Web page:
June 30, 2008 | The Nation

In the Magazine

June 30, 2008

Cover: Cover art by Steve Brodner, design by Gene Case & Stephen Kling/Avenging Angels

Browse Selections From Recent Years













The Gipper Killed It



The brother of one of four US churchwomen murdered in El Salvador used his legal skills to bring their killers to justice.

Race remains a fundamental divide in American society--so why is the issue missing from the presidential campaign?

America is literally awash in antidepressants. Blame the surfeit of drugs in our system on a confusion between illness and suffering.

Dennis Kucinich's impeachment play; architects of the subprime mortgage disaster; sexism and the Clinton campaign.

Imagine the benefits if we could make significant cutbacks in military spending.

Let's hope Barack Obama resists the impulse to move to the center on one of the most contentious issues of the campaign: leaving Iraq.

Cartoon commentary.



If Obama's looking for a right-of-center running-mate, Hillary's the best option out there.

Does Obama's candidacy represent a progressive paradigm shift--or is he just another mainstream Democrat?

Before Obama can transform the economy, he has some housecleaning to do.

They enabled the Iraq catastrophe and now spin a self-flattering narrative to excuse their failings.


One of the world's most prominent critics of US interventionism talks about his new post as UN special rapporteur on human rights in the Palestinian territories.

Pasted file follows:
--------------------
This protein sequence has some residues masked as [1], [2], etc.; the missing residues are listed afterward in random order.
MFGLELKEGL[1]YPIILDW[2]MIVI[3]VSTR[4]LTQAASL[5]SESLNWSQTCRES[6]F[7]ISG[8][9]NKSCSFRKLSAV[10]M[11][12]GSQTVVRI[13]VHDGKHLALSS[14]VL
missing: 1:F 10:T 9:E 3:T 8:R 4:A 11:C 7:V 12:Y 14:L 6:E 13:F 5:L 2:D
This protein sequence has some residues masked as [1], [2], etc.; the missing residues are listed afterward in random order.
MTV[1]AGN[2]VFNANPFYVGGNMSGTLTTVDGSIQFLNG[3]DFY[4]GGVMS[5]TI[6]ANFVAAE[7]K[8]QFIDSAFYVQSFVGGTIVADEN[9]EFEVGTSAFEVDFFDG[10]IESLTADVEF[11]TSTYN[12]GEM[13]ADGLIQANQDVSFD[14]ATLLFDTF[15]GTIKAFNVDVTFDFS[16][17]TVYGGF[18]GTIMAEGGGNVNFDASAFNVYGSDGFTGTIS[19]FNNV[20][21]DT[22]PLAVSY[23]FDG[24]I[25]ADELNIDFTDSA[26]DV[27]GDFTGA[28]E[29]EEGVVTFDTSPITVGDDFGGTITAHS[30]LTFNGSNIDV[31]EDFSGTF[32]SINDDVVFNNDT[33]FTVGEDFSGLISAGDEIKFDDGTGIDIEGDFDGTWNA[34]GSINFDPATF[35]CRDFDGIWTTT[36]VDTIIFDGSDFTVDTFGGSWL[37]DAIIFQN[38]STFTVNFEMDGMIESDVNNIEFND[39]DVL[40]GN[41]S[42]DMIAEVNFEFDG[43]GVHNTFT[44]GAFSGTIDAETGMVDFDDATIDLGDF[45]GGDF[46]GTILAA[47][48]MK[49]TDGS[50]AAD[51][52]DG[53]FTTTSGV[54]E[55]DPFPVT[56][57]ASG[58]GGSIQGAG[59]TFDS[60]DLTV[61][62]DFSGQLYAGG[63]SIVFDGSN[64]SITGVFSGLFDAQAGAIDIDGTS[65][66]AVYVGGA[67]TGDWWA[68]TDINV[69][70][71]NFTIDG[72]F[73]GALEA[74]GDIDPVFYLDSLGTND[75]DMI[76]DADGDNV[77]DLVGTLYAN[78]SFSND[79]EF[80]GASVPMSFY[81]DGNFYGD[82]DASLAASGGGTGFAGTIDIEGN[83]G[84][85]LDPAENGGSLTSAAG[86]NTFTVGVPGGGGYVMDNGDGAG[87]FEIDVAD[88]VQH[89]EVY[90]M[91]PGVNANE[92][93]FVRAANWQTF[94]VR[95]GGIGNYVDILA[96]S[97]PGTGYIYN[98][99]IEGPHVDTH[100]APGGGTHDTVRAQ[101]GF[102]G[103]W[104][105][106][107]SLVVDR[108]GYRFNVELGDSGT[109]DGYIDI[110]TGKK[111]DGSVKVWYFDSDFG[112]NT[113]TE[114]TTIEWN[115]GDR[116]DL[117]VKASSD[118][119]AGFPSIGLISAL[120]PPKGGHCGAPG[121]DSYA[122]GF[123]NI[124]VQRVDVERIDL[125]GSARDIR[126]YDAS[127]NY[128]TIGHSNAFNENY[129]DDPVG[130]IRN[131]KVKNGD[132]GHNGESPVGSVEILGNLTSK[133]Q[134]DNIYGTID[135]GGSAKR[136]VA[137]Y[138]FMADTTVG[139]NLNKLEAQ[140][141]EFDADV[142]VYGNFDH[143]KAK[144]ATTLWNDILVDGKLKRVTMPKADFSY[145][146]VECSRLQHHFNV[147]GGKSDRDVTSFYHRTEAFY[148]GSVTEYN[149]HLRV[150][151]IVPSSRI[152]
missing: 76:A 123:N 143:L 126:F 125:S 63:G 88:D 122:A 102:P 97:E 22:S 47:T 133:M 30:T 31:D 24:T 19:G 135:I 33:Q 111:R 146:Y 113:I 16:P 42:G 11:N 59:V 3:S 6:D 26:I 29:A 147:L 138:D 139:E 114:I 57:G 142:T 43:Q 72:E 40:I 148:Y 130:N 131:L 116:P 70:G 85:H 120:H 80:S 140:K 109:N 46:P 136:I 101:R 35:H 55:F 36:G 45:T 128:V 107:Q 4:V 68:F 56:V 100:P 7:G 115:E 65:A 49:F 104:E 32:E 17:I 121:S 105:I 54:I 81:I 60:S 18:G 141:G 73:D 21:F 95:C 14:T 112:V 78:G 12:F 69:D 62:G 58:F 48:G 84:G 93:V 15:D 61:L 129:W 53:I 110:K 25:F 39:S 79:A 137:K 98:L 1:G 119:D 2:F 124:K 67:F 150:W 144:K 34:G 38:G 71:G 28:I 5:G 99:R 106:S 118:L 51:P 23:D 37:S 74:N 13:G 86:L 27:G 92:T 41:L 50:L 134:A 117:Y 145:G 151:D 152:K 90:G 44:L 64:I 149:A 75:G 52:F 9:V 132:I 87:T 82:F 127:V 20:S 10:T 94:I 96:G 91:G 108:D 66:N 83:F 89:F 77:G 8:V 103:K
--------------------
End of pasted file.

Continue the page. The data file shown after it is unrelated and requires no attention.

Why is Barack Obama courting right-wing groups like AIPAC and steering clear of the American Jewish left and center?

This Week: Congresswoman Kang has a revealing chat in the park, while Chet Kimbrough goes missing... again.

Domestic workers in America are among the most economically exploited and vulnerable to abuse by their employers.

A teacher discovers that sixty years after its publication, Alan Paton's Cry, the Beloved Country still stirs deep emotions about fathers and errant sons.

The Supreme Court delivers a dramatic blow to the President's lawless detention policies, overturns an effort by the previous Congress to eliminate the right of habeas corpus and sounds the death knell for Guantánamo Bay prison.

More information about our extremely unequal world--and to help advance the struggle for a more equal future (web only).


Chart One: Re-creating the Gap that Gave Us the Great Depression

Our forebears struggled to survive in a world dominated by the superrich. Now it's our turn.

In the era of the superrich, if a place is truly beautiful, ordinary people can't afford to be there.

Will Obama's presidential candidacy signal a change for impoverished African-Americans?

Top dogs and underdogs brush shoulders in Manhattan.

What to call our current economic era? An all-star progressive panel of judges will pore over the entries and announce a winner.

Today's elite spend on a grand scale while pretending to be "just folks."

In this age of inequality, the wealth that should be shared by all Americans trickle up to the rich.

Books & the Arts

Philip Guston at the Morgan Library.

Poet Honor Moore talks about her family's response to her memoir, The Bishop's Daughter.

A new book explores the historical ties between African-American and Japanese-American communities in Los Angeles.

New collections by Adam Zagajewski and Julia Hartwig suggest that postwar Polish verse can't be reduced to "poetry of witness."


The history of Pakistan's border regions remains an unruly captive of the imperial "Great Game."


From the November 8, 1947, issue.